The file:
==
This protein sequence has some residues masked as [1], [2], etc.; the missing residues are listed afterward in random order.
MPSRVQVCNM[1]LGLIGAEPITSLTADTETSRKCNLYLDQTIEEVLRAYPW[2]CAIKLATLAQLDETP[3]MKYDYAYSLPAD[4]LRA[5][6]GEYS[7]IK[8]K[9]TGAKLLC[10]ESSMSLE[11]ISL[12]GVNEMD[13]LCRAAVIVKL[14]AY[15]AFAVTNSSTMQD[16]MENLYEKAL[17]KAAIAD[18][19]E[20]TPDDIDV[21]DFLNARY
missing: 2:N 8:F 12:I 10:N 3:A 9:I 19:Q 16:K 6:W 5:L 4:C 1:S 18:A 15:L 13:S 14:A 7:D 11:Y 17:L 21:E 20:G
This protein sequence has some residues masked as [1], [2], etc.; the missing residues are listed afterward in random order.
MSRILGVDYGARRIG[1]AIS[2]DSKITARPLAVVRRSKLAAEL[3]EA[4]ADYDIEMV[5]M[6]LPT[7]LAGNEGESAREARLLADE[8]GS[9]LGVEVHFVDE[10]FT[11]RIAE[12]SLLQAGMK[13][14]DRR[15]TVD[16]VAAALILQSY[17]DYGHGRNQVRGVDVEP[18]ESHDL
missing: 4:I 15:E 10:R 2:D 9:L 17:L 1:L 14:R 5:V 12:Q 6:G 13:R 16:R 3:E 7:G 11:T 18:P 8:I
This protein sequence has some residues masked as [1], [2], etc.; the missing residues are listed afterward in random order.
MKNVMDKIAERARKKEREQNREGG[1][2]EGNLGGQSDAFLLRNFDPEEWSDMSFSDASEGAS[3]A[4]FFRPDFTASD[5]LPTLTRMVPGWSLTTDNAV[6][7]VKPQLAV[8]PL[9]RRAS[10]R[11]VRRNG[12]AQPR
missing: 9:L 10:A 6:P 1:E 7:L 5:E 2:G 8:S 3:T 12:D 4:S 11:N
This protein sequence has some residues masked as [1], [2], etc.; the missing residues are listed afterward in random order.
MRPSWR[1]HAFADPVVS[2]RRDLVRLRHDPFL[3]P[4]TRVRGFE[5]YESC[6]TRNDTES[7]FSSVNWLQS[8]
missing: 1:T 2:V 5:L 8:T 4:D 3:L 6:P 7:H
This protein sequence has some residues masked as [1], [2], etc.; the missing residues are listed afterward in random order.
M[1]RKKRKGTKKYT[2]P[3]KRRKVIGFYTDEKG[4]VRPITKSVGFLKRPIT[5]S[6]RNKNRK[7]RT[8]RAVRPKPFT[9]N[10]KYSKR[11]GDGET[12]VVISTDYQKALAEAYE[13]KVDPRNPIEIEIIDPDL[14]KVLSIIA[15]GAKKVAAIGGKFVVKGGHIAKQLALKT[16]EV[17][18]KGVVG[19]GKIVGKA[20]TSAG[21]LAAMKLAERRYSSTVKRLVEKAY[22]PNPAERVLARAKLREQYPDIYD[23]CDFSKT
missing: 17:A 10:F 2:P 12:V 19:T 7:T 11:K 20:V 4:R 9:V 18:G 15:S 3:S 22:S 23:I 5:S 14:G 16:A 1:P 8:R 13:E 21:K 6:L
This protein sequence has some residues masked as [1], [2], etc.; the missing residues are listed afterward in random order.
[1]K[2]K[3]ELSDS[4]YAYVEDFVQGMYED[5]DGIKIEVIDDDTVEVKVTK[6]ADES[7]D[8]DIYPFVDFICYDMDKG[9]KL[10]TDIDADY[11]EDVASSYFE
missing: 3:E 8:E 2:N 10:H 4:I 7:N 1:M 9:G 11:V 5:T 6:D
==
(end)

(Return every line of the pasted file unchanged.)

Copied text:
This protein sequence has some residues masked as [1], [2], etc.; the missing residues are listed afterward in random order.
MPSRVQVCNM[1]LGLIGAEPITSLTADTETSRKCNLYLDQTIEEVLRAYPW[2]CAIKLATLAQLDETP[3]MKYDYAYSLPAD[4]LRA[5][6]GEYS[7]IK[8]K[9]TGAKLLC[10]ESSMSLE[11]ISL[12]GVNEMD[13]LCRAAVIVKL[14]AY[15]AFAVTNSSTMQD[16]MENLYEKAL[17]KAAIAD[18][19]E[20]TPDDIDV[21]DFLNARY
missing: 2:N 8:F 12:I 10:N 3:A 9:I 19:Q 16:K 6:W 5:L 4:C 1:S 18:A 15:L 13:S 14:A 7:D 11:Y 17:L 21:E 20:G
This protein sequence has some residues masked as [1], [2], etc.; the missing residues are listed afterward in random order.
MSRILGVDYGARRIG[1]AIS[2]DSKITARPLAVVRRSKLAAEL[3]EA[4]ADYDIEMV[5]M[6]LPT[7]LAGNEGESAREARLLADE[8]GS[9]LGVEVHFVDE[10]FT[11]RIAE[12]SLLQAGMK[13][14]DRR[15]TVD[16]VAAALILQSY[17]DYGHGRNQVRGVDVEP[18]ESHDL
missing: 4:I 15:E 10:R 2:D 9:L 17:L 1:L 14:R 5:V 12:Q 6:G 13:R 16:R 3:E 7:G 11:T 18:P 8:I
This protein sequence has some residues masked as [1], [2], etc.; the missing residues are listed afterward in random order.
MKNVMDKIAERARKKEREQNREGG[1][2]EGNLGGQSDAFLLRNFDPEEWSDMSFSDASEGAS[3]A[4]FFRPDFTASD[5]LPTLTRMVPGWSLTTDNAV[6][7]VKPQLAV[8]PL[9]RRAS[10]R[11]VRRNG[12]AQPR
missing: 9:L 10:A 6:P 1:E 7:L 5:E 2:G 8:S 3:T 12:D 4:S 11:N
This protein sequence has some residues masked as [1], [2], etc.; the missing residues are listed afterward in random order.
MRPSWR[1]HAFADPVVS[2]RRDLVRLRHDPFL[3]P[4]TRVRGFE[5]YESC[6]TRNDTES[7]FSSVNWLQS[8]
missing: 1:T 2:V 5:L 8:T 4:D 3:L 6:P 7:H
This protein sequence has some residues masked as [1], [2], etc.; the missing residues are listed afterward in random order.
M[1]RKKRKGTKKYT[2]P[3]KRRKVIGFYTDEKG[4]VRPITKSVGFLKRPIT[5]S[6]RNKNRK[7]RT[8]RAVRPKPFT[9]N[10]KYSKR[11]GDGET[12]VVISTDYQKALAEAYE[13]KVDPRNPIEIEIIDPDL[14]KVLSIIA[15]GAKKVAAIGGKFVVKGGHIAKQLALKT[16]EV[17][18]KGVVG[19]GKIVGKA[20]TSAG[21]LAAMKLAERRYSSTVKRLVEKAY[22]PNPAERVLARAKLREQYPDIYD[23]CDFSKT
missing: 17:A 10:F 2:P 12:V 19:T 7:T 11:K 20:V 4:R 9:V 18:G 15:S 3:S 22:S 23:I 5:S 14:G 16:A 1:P 8:R 13:E 21:K 6:L
This protein sequence has some residues masked as [1], [2], etc.; the missing residues are listed afterward in random order.
[1]K[2]K[3]ELSDS[4]YAYVEDFVQGMYED[5]DGIKIEVIDDDTVEVKVTK[6]ADES[7]D[8]DIYPFVDFICYDMDKG[9]KL[10]TDIDADY[11]EDVASSYFE
missing: 3:E 8:E 2:N 10:H 4:I 7:N 1:M 9:G 11:V 5:T 6:D